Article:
A century strong celebration
What a way to celebrate being a Century Strong!
Iowa Farm Bureau members packed the grandstand at the Iowa State Fair last week to hear an exclusive concert by country music star Brett Eldredge in celebration of the 100th anniversary of the Iowa Farm Bureau Federation.
Young people crowded to the front, danced and repeated every lyric sung by Eldredge, an Illinois native who is one of Nashville’s rising stars. Older members caught up with friends and kept track of grandkids as they enjoyed the celebration on a perfect August afternoon, Farm Bureau Day, at the Iowa State Fair.
“It’s just a great day and a great way to celebrate the Farm Bureau centennial,” said Kim Knudsen of Mitchell County.
She was one of thousands of members who enjoyed the centennial concert on Aug. 14. Here is what a few of them had to say:
Dave Hommel of Grundy County, who attended the centennial concert with his wife, Laura, and three kids, said the concert highlights Farm Bureau’s continued grassroots focus.
“How many farm organizations would step outside the box to hold a concert like this for 14,000 members? I think it showed how much they still support farmers and families,” said Hommel. “It made me proud to see all the support. I’m proud to be a Farm Bureau member.”
“It’s just wonderful to be able to do this with my family,” said Sharon Hansen of Crawford County. “I am very thankful that we get to spend the whole day with my son and my grandchildren. We haven’t been here (to the Iowa State Fair) for a couple years, so it’s a nice reason to come back.”
Hansen also noted that her granddaughter, Clare, is a big country music fan and couldn’t wait to see Brett Eldredge.
“We just had to be here,” said Mary Ann Ledger of Jefferson County, who came with her husband, Joe. “We always try to come to the cookout contest and this year we also get to see the concert. What a great way to celebrate 100 years.”
Rose Danaher of Iowa County met up with three long-time friends from other parts of the state at the concert. “It’s really impressive to see so many people come together in support of one organization, especially on a work day. It was pretty incredible,” she said.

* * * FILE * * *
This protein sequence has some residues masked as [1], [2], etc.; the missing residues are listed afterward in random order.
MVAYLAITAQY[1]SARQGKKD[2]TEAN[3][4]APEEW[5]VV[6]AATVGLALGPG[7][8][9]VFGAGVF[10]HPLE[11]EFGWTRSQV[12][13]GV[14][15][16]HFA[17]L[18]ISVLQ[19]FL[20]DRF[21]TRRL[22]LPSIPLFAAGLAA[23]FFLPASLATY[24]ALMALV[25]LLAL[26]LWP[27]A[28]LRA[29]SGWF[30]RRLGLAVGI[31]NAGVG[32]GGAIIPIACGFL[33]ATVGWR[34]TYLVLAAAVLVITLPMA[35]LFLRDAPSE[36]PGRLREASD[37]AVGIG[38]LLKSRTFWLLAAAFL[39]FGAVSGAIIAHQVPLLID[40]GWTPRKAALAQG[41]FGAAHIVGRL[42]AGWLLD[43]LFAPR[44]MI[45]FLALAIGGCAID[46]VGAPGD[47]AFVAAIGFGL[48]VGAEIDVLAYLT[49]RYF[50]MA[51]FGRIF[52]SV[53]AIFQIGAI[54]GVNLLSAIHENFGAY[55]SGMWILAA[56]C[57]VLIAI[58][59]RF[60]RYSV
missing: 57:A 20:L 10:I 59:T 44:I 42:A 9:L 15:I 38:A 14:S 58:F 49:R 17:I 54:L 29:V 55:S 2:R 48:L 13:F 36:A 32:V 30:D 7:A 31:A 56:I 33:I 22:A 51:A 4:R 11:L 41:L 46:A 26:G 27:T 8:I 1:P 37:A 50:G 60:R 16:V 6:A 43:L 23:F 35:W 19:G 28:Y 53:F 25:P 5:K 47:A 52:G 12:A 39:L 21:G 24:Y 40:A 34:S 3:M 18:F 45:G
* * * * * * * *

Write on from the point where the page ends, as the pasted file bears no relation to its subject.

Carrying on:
An avid hunter, Danaher said one of the highlights of the concert for her was when Eldredge came out onto the stage with his dog, Edgar, a young Weimaraner/Vizsla mix who has his own Instagram account with more than 200,000 followers. “It was amazing how calm his dog was in front of all these people,” she said. “That’s a hunting dog.”
“I think it’s exciting for all of the members to be able to come here and celebrate 100 years,” Patty Diest of Audubon County. “I think it’s cool that you’ve done this,” added her daughter, Julie McVay.
Blake Anderson, an ag instructor and FFA advisor at Nodaway Valley High School in Greenfield was impressed that the special concert attracted Farm Bureau members of all ages. “When I asked my students who wanted to go to the Brett Eldredge concert, their hands all shot up.”
For many members, the Brett Eldredge concert was a great way to reconnect with friends who they’ve met through Farm Bureau events over the years.
“It’s great to see so many people so you can catch up with your Farm Bureau family,” said Trent Stalzer of Hardin County.
Gary Rayhons of Hancock County said: “It took me an extra half-hour to get where I needed to go because I kept running into people I know.”
Farm Bureau’s deep roots in Iowa are reflected in the many generations of farmers who have volunteered their time to make the organization a Century Strong, Rayhons said.
“Over the years, there’s a lot of generations of families involved in Farm Bureau. It’s very strong,” said Rayhons, who followed in his dad’s footsteps as a Farm Bureau leader and hopes his own children will someday follow his example. “Farming has changed so much in the past 100 years, but the people haven’t, and the passion behind it hasn’t.”
Farm Bureau’s centennial celebration continues with the Annual Meeting this December in Des Moines. Look for more details in upcoming editions of the Spokesman.
Teresa Bjork, Tom Block and Dirck Steimel contributed to this report.
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